"L'Heure Verte": Absinthe, my first time
I took part to masquerade ball on 2019-2020 NYE; I dressed up as the Marchesa Luisa Casati and, I must say, fiery red finger waves quite suit me.
I looked forward to 2020, to the next flamboyant masquerade on Halloween night followed by a strictly Catholic Commemoratio Omnium Fidelium Defunctorum (All Souls Day) on 02nd November, reflective memento mori which is part of my mortality-embrace routine since my childhood.
The pandemic hysteria, of course, ruined my plan.
Not really convinced by the socially distant dark cabaret events in London, I did something I have been postponed for years: pay a visit to Viktor Wynd's wunderkabinett, The Last Tuesday Society.
I shall write about the wunderkabinett soon.
Another thing I have been postponed since my legal age, has been tasting Absinthe.
This desire has been further galvanised during lockdown after the release of the brilliant season II of The Alienist: Angel of Darkness and the intriguing toasts of Dr. Laszlo Kreizler and the alienist Karen Stratton (played by the talented Lara Pulver).
(Image source HERE)
Although from 1990s absinthe bans have been released across Europe, absinthe is not anymore a popular choice and even modern supposed-to-be bohémiens (yes, I am talking exactly about bearded hipsters) seem to prefer artisan beer and soy coffee; so bohémian!
Absinthe can be bought even on Amazon today, its "underground" character is lost although the historical damnation, and any consequent fascination following its mere mention, remains still strong.
I could have bought the complete absinthe set, fountain included, for less than 200 quid but I had to make my first time special, which included having the cute chat with the absinthe server which sounded like "oh, it is my fist time, teach me everything".
Very few bars serve absinthe in London and even fewer looked appropriate for my first time; I am a fussy Madame, you know.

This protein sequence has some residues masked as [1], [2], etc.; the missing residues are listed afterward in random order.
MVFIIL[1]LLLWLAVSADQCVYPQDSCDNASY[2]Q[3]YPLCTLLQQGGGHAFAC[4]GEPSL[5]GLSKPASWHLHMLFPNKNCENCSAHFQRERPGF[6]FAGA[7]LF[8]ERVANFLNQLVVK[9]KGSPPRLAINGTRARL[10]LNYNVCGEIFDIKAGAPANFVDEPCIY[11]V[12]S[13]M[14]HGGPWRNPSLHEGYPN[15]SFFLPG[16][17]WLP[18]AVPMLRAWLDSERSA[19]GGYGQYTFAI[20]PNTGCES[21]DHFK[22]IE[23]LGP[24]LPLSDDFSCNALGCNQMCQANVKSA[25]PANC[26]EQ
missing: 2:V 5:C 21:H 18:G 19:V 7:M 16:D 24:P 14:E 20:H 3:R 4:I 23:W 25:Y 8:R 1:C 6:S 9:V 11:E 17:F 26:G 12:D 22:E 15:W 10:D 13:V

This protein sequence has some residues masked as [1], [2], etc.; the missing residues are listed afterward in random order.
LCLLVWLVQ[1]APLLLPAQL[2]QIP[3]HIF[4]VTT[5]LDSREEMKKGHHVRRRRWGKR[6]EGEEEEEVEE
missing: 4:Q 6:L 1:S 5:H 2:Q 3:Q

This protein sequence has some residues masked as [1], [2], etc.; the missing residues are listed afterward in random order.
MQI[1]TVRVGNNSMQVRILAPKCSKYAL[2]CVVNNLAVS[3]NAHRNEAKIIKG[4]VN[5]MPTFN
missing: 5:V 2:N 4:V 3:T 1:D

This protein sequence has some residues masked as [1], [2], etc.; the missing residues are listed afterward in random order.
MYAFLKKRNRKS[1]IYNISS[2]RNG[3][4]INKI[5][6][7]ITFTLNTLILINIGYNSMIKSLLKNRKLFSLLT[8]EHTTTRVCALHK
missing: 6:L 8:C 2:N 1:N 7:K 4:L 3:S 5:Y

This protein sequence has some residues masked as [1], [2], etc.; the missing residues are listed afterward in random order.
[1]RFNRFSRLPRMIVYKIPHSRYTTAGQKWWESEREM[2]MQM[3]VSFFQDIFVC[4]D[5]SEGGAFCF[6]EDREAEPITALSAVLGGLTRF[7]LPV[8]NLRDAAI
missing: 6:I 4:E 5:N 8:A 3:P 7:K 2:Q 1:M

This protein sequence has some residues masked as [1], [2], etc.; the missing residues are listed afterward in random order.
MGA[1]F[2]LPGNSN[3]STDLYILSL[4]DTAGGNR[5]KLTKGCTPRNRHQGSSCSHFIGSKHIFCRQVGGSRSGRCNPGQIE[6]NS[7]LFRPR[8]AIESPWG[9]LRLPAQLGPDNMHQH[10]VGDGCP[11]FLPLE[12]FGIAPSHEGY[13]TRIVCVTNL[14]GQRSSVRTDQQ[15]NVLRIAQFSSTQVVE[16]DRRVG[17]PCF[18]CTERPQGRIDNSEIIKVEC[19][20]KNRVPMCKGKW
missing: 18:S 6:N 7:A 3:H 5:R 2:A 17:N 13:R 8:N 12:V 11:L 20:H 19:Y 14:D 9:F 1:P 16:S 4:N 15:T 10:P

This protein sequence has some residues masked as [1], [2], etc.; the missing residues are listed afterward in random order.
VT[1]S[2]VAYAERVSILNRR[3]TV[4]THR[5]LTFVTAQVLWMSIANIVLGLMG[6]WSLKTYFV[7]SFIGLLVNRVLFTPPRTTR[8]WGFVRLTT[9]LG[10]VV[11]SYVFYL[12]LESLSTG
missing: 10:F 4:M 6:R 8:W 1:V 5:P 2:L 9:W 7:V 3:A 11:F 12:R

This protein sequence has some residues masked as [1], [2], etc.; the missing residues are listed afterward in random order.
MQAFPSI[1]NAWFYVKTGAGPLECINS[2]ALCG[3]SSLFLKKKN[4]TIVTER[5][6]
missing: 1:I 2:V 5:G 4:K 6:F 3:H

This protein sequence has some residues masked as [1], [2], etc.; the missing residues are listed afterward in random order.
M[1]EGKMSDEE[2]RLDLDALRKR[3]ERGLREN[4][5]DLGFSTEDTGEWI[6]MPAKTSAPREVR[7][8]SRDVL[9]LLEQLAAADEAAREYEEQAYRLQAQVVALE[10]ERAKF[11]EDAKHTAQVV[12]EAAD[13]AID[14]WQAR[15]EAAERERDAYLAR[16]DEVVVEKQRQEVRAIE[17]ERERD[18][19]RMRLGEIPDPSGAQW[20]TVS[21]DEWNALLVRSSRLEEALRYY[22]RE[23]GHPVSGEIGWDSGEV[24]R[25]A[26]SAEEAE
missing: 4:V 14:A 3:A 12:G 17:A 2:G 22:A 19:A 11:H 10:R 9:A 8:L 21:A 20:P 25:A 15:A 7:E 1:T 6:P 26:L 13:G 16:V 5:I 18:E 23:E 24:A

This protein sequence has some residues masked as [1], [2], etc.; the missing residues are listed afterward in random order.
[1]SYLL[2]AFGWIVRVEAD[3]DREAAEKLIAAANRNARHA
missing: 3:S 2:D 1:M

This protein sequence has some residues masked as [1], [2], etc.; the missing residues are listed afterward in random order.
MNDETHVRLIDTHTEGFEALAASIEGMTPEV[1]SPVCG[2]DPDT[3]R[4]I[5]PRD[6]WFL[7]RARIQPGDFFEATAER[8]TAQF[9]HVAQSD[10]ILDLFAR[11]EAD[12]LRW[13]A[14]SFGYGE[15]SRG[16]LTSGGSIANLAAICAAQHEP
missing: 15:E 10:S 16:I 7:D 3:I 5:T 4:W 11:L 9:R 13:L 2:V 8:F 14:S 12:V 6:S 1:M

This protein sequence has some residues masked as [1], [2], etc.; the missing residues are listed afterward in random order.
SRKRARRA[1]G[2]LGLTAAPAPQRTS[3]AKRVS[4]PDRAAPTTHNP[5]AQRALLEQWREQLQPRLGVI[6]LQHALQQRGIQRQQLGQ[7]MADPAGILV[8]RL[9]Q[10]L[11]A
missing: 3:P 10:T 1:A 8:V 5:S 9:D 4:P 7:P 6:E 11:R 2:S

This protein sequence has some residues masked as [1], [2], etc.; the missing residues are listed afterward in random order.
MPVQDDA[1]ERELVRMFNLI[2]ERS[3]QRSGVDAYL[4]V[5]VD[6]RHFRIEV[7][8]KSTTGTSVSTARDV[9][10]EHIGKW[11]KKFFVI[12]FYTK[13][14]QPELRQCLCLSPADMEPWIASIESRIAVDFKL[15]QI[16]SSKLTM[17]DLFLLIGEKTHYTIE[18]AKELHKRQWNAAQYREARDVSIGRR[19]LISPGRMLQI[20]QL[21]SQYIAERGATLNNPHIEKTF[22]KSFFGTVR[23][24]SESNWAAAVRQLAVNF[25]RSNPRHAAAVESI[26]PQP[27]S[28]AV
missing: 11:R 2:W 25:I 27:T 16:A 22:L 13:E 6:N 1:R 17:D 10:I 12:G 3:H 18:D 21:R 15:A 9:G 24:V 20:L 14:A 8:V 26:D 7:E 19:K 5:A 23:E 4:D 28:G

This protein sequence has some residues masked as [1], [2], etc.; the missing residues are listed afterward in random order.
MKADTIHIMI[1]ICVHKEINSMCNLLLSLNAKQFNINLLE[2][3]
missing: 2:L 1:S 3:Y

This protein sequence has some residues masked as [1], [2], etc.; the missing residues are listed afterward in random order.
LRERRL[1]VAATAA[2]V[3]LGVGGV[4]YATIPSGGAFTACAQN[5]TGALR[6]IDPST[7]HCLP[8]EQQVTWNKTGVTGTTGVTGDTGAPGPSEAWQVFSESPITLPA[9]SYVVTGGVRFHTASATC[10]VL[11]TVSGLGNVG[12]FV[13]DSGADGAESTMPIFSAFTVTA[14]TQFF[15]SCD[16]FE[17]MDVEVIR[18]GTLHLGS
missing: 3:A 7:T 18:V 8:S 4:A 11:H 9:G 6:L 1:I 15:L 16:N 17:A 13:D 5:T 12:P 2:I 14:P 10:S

Through my research I discovered that the drinks historians & absintheurs Allison Crawbuck & Rhys Everett are the founders of the absinthe parlour and cocktail bar at the Last Tuesday Society.
So I did it: I booked a table on Halloween day at 17:45, experiencing my absinthe first time in a candlelit bar full of taxidermied creatures and visiting then the wunderkabinett hidden downstairs.
Alas, no Halloween masquerade in 2020; I did my best mixing victorian style with leather fetish, embarking then in the long voyage from West to East End London.
L'Heure Verte and the French Absinthe Ritual
The specific late afternoon booking time had the targeted purpose to ensure my first time was as much evocative as possible of L'Heure Verte (The Green Hour), the absinthe-dedicated happy hour popular in XIX century bars, cafes and cabarets across Europe.
Upon arrival, we were moved in the larger seats in the back area of the parlour, darkness illuminated by feeble candlelight.
Of course, I had my cute "first time" chat with the kindest french absinthe server, who guided me through the fountain process and helped me with my absinthe choice.
The full absinthe menu can be found in the link below:
We went for:
"Esprit Edouard, 72%
Fabulous reproduction of Edouard Pernod 72° that was extremely popular during the Belle Époque.
Anise, wormwood and fennel mix perfectly with the other herbs, including a noticeable pepper-like coriander."
The absinthe set was served, the so-called classic french absinthe ritual started.